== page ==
Obesity: the New Global Epidemic. Pharmacological Treatment, Opportunities and Limits for Personalized Therapy.Endocr Metab Immune Disord Drug Targets. 2020 May 15 [Online ahead of print]EM
The increase in global obesity rates over the past three decades has been remarkable, a true epidemic, both in developed and in developing countries. The projections, based on current trends, suggest an increase in the prevalence of obesity at 60% in adult men, 40% in adult women and 25% in children in 2050. Given the limitations of lifestyle and surgery interventions bariatric, drug therapy approaches for the treatment of obesity, therefore become important options.
The purpose of this review is a review of the literature, based on a research on MEDLINE until 2019, on the possible pharmacological options in the treatment of obesity.
Currently the FDA has approved several molecules for the treatment of obesity, both in monotherapy and in combination. Pharmacological monotherapies focus mainly on a single protein target and include orlistat, lorcaserin and liraglutide while the combination molecules propose a multi-target approach and include phentermine / topiramate and naltrexone / bupropion. All the approved drugs showed, in the different studies, a weight reduction of at least 5%, compared to placebo, in 52 weeks of observation. Phentermine-topiramate and liraglutide have been associated with the highest probability of at least 5% weight loss. Liraglutide and naltrexone-bupropion had the lowest rates of therapy discontinuation due to adverse events.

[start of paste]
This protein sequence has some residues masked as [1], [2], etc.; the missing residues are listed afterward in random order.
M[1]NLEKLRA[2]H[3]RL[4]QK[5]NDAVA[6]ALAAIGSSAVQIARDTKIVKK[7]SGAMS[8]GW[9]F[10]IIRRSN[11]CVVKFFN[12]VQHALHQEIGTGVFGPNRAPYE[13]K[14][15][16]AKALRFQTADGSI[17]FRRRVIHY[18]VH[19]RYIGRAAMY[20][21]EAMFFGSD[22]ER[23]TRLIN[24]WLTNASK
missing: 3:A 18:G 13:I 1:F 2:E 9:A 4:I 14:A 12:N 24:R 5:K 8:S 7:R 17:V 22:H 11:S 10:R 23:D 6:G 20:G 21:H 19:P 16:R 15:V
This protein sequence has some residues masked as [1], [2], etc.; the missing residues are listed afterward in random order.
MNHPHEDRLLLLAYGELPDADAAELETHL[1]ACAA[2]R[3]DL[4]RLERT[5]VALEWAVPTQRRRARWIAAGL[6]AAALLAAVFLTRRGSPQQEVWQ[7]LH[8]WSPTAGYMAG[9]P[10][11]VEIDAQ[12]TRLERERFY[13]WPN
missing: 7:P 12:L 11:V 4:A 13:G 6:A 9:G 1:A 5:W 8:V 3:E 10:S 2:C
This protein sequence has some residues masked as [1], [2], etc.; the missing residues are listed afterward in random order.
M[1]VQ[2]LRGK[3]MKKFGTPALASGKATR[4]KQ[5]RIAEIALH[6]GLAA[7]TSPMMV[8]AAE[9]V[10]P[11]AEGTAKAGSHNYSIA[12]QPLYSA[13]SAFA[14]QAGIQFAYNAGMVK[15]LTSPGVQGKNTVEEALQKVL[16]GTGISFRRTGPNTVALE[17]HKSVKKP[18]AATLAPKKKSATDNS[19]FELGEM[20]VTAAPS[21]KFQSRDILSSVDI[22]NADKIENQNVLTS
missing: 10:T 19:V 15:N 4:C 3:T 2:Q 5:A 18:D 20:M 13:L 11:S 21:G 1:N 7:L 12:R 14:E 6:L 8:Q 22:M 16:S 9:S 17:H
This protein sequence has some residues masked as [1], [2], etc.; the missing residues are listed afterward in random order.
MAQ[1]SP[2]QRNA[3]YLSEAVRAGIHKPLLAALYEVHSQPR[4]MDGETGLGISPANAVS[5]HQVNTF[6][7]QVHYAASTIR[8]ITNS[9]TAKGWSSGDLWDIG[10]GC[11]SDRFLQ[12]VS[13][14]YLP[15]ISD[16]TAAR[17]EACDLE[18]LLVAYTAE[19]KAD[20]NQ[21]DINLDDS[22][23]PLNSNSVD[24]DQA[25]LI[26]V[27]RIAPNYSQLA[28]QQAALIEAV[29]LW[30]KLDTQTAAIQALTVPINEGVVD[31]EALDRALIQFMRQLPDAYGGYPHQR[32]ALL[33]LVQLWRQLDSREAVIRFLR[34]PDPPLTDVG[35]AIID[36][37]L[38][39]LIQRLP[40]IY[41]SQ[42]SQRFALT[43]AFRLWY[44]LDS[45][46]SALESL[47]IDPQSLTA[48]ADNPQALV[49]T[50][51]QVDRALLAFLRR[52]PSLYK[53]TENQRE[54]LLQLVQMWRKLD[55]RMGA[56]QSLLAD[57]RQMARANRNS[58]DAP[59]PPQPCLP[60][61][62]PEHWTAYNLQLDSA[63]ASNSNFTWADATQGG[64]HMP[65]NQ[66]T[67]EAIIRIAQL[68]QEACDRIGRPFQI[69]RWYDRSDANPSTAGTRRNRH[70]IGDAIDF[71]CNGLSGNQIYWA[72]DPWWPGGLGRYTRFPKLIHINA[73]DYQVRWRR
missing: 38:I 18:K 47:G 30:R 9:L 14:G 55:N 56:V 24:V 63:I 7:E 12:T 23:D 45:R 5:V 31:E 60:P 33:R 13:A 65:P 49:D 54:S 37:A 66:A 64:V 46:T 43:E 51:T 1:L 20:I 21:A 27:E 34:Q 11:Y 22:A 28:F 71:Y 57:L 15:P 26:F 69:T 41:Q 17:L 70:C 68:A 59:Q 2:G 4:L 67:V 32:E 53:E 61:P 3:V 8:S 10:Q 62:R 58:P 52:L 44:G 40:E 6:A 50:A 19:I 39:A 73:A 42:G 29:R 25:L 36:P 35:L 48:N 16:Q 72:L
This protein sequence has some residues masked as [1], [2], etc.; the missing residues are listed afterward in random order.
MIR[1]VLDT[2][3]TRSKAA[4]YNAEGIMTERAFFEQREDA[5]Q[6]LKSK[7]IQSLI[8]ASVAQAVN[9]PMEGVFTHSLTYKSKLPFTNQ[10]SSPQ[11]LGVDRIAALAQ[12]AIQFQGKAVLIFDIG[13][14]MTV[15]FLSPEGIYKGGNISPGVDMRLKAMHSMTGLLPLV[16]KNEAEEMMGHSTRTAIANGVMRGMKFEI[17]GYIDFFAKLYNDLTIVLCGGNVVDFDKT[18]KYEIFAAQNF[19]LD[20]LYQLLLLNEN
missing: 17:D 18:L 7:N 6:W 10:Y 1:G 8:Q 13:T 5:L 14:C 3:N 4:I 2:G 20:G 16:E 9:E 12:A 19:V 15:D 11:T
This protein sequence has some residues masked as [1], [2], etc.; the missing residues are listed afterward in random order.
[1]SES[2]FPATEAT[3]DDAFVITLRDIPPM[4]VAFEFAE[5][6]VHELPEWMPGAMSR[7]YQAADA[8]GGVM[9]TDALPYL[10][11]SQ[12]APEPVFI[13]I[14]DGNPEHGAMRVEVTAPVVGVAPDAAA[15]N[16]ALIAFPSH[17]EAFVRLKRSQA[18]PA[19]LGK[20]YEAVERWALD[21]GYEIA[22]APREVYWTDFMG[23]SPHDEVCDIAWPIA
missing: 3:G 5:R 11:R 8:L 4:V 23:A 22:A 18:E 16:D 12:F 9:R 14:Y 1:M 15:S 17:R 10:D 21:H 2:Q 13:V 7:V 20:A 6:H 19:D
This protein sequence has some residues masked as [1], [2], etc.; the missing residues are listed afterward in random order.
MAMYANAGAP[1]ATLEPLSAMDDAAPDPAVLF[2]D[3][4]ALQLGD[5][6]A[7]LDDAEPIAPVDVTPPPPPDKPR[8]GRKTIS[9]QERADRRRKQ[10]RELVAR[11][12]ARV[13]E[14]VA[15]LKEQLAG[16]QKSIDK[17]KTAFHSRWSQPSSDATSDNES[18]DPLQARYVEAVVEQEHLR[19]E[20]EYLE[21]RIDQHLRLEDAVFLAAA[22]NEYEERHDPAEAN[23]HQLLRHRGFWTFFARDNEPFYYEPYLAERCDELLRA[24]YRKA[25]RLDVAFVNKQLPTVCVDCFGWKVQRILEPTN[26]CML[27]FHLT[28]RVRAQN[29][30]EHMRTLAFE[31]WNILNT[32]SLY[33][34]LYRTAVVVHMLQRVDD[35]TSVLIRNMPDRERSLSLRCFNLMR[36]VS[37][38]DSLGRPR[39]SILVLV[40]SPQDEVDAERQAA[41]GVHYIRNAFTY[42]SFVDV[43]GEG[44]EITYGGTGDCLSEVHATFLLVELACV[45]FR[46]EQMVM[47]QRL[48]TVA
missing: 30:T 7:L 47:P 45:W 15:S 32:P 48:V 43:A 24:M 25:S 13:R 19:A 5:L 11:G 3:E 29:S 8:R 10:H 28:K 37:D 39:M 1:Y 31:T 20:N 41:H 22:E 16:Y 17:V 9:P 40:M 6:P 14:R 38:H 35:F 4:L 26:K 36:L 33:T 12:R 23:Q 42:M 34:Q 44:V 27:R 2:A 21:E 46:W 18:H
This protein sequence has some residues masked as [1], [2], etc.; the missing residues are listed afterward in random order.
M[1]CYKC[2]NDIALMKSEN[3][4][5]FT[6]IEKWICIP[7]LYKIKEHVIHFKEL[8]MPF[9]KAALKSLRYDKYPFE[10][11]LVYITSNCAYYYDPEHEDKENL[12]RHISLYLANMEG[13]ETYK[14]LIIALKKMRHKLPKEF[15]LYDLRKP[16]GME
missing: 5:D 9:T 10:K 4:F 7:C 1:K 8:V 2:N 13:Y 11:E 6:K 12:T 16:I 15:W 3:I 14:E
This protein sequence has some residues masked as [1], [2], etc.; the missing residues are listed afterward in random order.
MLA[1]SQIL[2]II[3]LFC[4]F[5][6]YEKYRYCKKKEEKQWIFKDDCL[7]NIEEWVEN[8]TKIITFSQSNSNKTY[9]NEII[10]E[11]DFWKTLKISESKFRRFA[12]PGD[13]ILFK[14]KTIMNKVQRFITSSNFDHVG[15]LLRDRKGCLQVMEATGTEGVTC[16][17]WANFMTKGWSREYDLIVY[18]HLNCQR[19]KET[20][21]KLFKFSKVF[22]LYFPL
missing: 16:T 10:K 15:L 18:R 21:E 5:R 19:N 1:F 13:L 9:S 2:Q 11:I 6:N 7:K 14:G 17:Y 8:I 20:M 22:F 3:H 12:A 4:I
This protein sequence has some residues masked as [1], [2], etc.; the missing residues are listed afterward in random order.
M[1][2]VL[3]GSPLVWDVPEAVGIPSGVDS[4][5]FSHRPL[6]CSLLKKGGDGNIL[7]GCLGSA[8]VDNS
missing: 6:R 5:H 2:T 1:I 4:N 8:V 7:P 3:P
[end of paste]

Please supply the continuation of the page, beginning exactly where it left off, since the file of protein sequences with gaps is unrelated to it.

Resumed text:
The drugs, associated with the standard diet and / or exercise protocols, represent a good therapeutic opportunity to allow not only weight loss but also to reduce the risk of developing diseases caused by obesity, particularly cardiovascular diseases, and to maintain the set objectives over time. However, future research on the pharmacological treatment of obesity should encourage greater personalization of therapy, given the differences in safety, efficacy and response to therapy, in the different subpopulations of patients with obesity.